Video Comanche People Maintain Pride in Their Heritage

The Comanche (Indian nation) once were called the “Lords of the Plains,” with an empire that included half the land area of current day Texas, large parts of Oklahoma, New Mexico, Kansas and Colorado.The fierceness and battle prowess of these warriors on horseback delayed the settlement of most of West Texas for four decades. VOA’s Greg Flakus reports from Lawton, Oklahoma, that while their warrior days are over, the 15,000 members of the Comanche Nation remain a proud people.
Video

Video Turkey Campus Attacks Raise Islamic Radicalization Fears

Concerns are growing in Turkey of Islamic radicalization at some universities, after clashes between supporters of the jihadist group Islamic State (IS) or ISIS, and those opposed to the extremists. Pro-jihadist literature is on sale openly on the streets of Istanbul. Critics accuse the government of turning a blind eye to radicalism at home, while Kurds accuse the president of supporting IS - a charge strongly denied. Henry Ridgwell reports from London.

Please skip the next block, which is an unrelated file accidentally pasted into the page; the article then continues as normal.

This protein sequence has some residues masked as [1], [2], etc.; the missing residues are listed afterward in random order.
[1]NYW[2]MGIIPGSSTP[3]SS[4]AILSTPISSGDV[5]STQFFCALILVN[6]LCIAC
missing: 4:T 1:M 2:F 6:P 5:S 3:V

Video

Video Syrian Defector Leaks Shocking Photos of Torture Victims

Shocking photographs purporting to show Syrian torture victims are on display at the U.S. Holocaust Memorial Museum in Washington. The museum says the graphic images are among thousands of photographs recently smuggled out of Syria by a military policeman-turned-defector. As VOA reporter Julie Taboh reports, the museum says the photos provide further evidence of atrocities committed by the government of Syrian President Bashar al-Assad against its own people.
Video

Video Drought-Stricken California Considers Upgrading Water System

A three-year drought in California is causing a water shortage that is being felt on farms and cities throughout the state. As VOA's Mike O’Sullivan reports, water experts, consumers and farmers say California needs to make changes to cope with an uncertain future.
Video

Video TechShop Puts High-tech Dreams Within Reach

Square, a business app and card reader, makes it possible to do credit card transactions through cell phones. But what made Square possible? VOA’s Adrianna Zhang and Enming Liu have the answer.

All About America

AppleAndroid